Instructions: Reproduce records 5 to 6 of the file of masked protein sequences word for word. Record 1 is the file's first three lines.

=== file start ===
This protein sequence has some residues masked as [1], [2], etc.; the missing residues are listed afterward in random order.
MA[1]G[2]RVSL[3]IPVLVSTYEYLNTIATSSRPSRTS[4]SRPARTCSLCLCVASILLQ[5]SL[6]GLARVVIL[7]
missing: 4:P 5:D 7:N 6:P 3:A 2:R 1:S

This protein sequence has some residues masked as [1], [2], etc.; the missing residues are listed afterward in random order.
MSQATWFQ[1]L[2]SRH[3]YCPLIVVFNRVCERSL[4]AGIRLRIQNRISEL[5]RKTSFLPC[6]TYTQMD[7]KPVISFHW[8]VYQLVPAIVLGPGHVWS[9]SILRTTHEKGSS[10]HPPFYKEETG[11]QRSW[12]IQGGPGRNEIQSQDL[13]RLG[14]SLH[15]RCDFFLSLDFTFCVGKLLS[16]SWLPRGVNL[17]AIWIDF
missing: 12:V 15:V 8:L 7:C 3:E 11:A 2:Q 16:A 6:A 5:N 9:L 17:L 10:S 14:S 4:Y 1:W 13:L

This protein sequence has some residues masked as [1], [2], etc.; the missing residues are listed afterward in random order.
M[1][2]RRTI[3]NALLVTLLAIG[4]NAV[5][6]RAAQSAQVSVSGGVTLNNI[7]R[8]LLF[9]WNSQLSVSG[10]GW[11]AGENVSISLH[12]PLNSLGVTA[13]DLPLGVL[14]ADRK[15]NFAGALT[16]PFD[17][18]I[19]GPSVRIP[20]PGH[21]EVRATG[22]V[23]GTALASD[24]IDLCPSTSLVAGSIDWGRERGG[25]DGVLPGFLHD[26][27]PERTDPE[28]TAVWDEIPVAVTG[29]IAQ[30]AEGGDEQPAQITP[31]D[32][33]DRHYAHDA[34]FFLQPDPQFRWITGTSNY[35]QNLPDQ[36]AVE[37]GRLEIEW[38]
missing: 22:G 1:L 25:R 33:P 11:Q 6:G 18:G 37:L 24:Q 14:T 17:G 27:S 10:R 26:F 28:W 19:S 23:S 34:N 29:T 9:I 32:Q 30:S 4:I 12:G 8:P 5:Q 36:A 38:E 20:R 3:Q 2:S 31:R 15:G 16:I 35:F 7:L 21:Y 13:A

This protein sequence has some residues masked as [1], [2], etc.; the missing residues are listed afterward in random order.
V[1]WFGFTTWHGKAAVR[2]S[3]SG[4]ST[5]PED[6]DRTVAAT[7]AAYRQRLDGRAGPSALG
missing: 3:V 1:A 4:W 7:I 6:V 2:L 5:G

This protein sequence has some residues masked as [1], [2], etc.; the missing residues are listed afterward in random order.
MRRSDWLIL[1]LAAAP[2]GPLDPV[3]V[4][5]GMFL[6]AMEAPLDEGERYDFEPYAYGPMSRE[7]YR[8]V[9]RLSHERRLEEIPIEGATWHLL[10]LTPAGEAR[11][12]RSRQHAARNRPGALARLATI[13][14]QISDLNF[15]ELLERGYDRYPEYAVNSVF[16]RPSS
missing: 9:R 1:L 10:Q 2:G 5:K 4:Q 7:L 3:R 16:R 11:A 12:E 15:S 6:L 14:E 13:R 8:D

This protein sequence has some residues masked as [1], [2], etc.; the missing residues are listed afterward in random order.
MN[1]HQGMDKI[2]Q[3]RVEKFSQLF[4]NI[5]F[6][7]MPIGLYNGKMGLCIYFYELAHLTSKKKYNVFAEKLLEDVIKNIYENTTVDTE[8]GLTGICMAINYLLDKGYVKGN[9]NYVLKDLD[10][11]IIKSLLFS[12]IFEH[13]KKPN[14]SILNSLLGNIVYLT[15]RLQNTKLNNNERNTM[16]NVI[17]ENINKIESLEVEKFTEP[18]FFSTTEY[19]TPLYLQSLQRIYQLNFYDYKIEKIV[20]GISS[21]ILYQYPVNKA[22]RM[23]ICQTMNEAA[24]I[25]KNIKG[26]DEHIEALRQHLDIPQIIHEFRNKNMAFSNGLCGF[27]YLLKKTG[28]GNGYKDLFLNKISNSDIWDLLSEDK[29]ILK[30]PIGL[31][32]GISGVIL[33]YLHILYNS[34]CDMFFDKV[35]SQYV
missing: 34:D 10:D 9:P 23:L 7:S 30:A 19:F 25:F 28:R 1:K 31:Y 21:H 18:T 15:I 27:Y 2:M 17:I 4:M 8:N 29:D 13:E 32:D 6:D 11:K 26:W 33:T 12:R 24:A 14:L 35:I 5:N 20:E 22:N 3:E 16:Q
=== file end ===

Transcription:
This protein sequence has some residues masked as [1], [2], etc.; the missing residues are listed afterward in random order.
MRRSDWLIL[1]LAAAP[2]GPLDPV[3]V[4][5]GMFL[6]AMEAPLDEGERYDFEPYAYGPMSRE[7]YR[8]V[9]RLSHERRLEEIPIEGATWHLL[10]LTPAGEAR[11][12]RSRQHAARNRPGALARLATI[13][14]QISDLNF[15]ELLERGYDRYPEYAVNSVF[16]RPSS
missing: 9:R 1:L 10:Q 2:G 5:K 4:Q 7:L 3:R 16:R 11:A 12:E 15:S 6:L 14:E 13:R 8:D

This protein sequence has some residues masked as [1], [2], etc.; the missing residues are listed afterward in random order.
MN[1]HQGMDKI[2]Q[3]RVEKFSQLF[4]NI[5]F[6][7]MPIGLYNGKMGLCIYFYELAHLTSKKKYNVFAEKLLEDVIKNIYENTTVDTE[8]GLTGICMAINYLLDKGYVKGN[9]NYVLKDLD[10][11]IIKSLLFS[12]IFEH[13]KKPN[14]SILNSLLGNIVYLT[15]RLQNTKLNNNERNTM[16]NVI[17]ENINKIESLEVEKFTEP[18]FFSTTEY[19]TPLYLQSLQRIYQLNFYDYKIEKIV[20]GISS[21]ILYQYPVNKA[22]RM[23]ICQTMNEAA[24]I[25]KNIKG[26]DEHIEALRQHLDIPQIIHEFRNKNMAFSNGLCGF[27]YLLKKTG[28]GNGYKDLFLNKISNSDIWDLLSEDK[29]ILK[30]PIGL[31][32]GISGVIL[33]YLHILYNS[34]CDMFFDKV[35]SQYV
missing: 34:D 10:D 9:P 23:L 7:S 30:A 19:F 25:F 28:R 1:K 31:Y 21:H 18:T 15:I 27:Y 2:M 17:I 4:M 8:N 29:D 13:E 32:D 6:D 11:K 26:W 33:T 12:R 24:A 14:L 35:I 5:N 20:E 22:N 3:E 16:Q